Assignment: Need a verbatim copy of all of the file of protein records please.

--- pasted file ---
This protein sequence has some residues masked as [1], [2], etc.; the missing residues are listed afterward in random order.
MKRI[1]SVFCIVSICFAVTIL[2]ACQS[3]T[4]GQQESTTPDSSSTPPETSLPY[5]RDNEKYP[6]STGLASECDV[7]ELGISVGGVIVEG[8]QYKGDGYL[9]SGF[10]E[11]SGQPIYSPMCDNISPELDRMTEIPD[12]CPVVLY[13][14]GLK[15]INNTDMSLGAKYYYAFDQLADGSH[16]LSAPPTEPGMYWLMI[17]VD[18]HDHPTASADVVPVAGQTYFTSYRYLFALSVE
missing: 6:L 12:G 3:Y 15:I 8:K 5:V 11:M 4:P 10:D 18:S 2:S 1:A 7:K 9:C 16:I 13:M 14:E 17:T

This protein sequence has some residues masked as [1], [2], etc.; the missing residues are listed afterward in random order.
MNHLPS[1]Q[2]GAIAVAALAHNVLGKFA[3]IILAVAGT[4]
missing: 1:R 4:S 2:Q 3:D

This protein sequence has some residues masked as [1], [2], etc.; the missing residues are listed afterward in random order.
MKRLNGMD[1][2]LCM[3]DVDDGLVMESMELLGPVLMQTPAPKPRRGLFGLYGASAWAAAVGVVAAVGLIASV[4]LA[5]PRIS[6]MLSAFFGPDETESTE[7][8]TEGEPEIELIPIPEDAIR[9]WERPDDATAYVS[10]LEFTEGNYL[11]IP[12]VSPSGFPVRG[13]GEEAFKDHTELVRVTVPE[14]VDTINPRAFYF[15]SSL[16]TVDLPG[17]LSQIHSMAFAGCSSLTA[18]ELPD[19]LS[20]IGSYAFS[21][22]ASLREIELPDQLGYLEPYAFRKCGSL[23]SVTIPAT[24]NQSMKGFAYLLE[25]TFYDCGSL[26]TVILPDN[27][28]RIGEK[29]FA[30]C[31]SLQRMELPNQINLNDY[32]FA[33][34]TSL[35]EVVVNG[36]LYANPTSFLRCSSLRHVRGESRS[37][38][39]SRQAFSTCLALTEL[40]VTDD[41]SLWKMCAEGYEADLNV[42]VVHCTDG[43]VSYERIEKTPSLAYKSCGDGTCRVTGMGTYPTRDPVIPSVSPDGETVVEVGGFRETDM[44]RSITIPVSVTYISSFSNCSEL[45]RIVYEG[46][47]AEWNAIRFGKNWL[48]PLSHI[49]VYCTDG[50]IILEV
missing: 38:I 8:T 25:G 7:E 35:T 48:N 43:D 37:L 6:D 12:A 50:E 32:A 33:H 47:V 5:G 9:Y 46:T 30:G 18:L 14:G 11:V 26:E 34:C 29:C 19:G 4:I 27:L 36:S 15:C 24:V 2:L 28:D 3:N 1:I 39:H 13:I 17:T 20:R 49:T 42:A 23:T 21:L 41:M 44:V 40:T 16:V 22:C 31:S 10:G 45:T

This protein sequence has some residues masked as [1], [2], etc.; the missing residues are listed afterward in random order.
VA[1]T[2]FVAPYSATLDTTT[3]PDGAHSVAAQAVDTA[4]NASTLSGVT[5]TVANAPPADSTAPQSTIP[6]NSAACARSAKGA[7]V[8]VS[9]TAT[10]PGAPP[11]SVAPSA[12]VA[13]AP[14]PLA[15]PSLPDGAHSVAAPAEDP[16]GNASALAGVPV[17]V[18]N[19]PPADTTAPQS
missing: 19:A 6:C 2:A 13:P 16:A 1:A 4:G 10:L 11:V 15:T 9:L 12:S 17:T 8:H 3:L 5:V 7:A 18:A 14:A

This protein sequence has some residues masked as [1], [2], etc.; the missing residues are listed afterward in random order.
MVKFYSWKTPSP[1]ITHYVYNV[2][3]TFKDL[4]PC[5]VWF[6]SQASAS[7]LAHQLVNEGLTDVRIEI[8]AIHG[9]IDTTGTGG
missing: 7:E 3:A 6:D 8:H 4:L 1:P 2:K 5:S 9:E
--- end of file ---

This protein sequence has some residues masked as [1], [2], etc.; the missing residues are listed afterward in random order.
MKRI[1]SVFCIVSICFAVTIL[2]ACQS[3]T[4]GQQESTTPDSSSTPPETSLPY[5]RDNEKYP[6]STGLASECDV[7]ELGISVGGVIVEG[8]QYKGDGYL[9]SGF[10]E[11]SGQPIYSPMCDNISPELDRMTEIPD[12]CPVVLY[13][14]GLK[15]INNTDMSLGAKYYYAFDQLADGSH[16]LSAPPTEPGMYWLMI[17]VD[18]HDHPTASADVVPVAGQTYFTSYRYLFALSVE
missing: 6:L 12:G 3:Y 15:I 8:K 5:V 11:M 4:P 10:D 18:S 2:S 1:A 7:K 9:C 16:I 13:M 14:E 17:T

This protein sequence has some residues masked as [1], [2], etc.; the missing residues are listed afterward in random order.
MNHLPS[1]Q[2]GAIAVAALAHNVLGKFA[3]IILAVAGT[4]
missing: 1:R 4:S 2:Q 3:D

This protein sequence has some residues masked as [1], [2], etc.; the missing residues are listed afterward in random order.
MKRLNGMD[1][2]LCM[3]DVDDGLVMESMELLGPVLMQTPAPKPRRGLFGLYGASAWAAAVGVVAAVGLIASV[4]LA[5]PRIS[6]MLSAFFGPDETESTE[7][8]TEGEPEIELIPIPEDAIR[9]WERPDDATAYVS[10]LEFTEGNYL[11]IP[12]VSPSGFPVRG[13]GEEAFKDHTELVRVTVPE[14]VDTINPRAFYF[15]SSL[16]TVDLPG[17]LSQIHSMAFAGCSSLTA[18]ELPD[19]LS[20]IGSYAFS[21][22]ASLREIELPDQLGYLEPYAFRKCGSL[23]SVTIPAT[24]NQSMKGFAYLLE[25]TFYDCGSL[26]TVILPDN[27][28]RIGEK[29]FA[30]C[31]SLQRMELPNQINLNDY[32]FA[33][34]TSL[35]EVVVNG[36]LYANPTSFLRCSSLRHVRGESRS[37][38][39]SRQAFSTCLALTEL[40]VTDD[41]SLWKMCAEGYEADLNV[42]VVHCTDG[43]VSYERIEKTPSLAYKSCGDGTCRVTGMGTYPTRDPVIPSVSPDGETVVEVGGFRETDM[44]RSITIPVSVTYISSFSNCSEL[45]RIVYEG[46][47]AEWNAIRFGKNWL[48]PLSHI[49]VYCTDG[50]IILEV
missing: 38:I 8:T 25:G 7:E 35:T 48:N 43:D 37:L 6:D 12:A 50:E 32:A 33:H 47:V 5:G 9:Y 46:T 30:G 18:L 14:G 11:V 26:E 34:C 29:C 19:G 4:I 27:L 36:S 15:C 24:V 2:L 28:D 3:N 1:I 39:H 13:I 17:T 20:R 49:T 42:A 23:T 21:L 41:M 44:V 40:T 16:V 22:C 31:S 10:G 45:T

This protein sequence has some residues masked as [1], [2], etc.; the missing residues are listed afterward in random order.
VA[1]T[2]FVAPYSATLDTTT[3]PDGAHSVAAQAVDTA[4]NASTLSGVT[5]TVANAPPADSTAPQSTIP[6]NSAACARSAKGA[7]V[8]VS[9]TAT[10]PGAPP[11]SVAPSA[12]VA[13]AP[14]PLA[15]PSLPDGAHSVAAPAEDP[16]GNASALAGVPV[17]V[18]N[19]PPADTTAPQS
missing: 19:A 6:C 2:A 13:P 16:A 1:A 4:G 10:L 11:V 15:T 9:L 12:S 17:T 8:H 3:L 5:V 7:A 18:A 14:A

This protein sequence has some residues masked as [1], [2], etc.; the missing residues are listed afterward in random order.
MVKFYSWKTPSP[1]ITHYVYNV[2][3]TFKDL[4]PC[5]VWF[6]SQASAS[7]LAHQLVNEGLTDVRIEI[8]AIHG[9]IDTTGTGG
missing: 7:E 3:A 6:D 8:H 4:L 1:P 2:K 5:S 9:E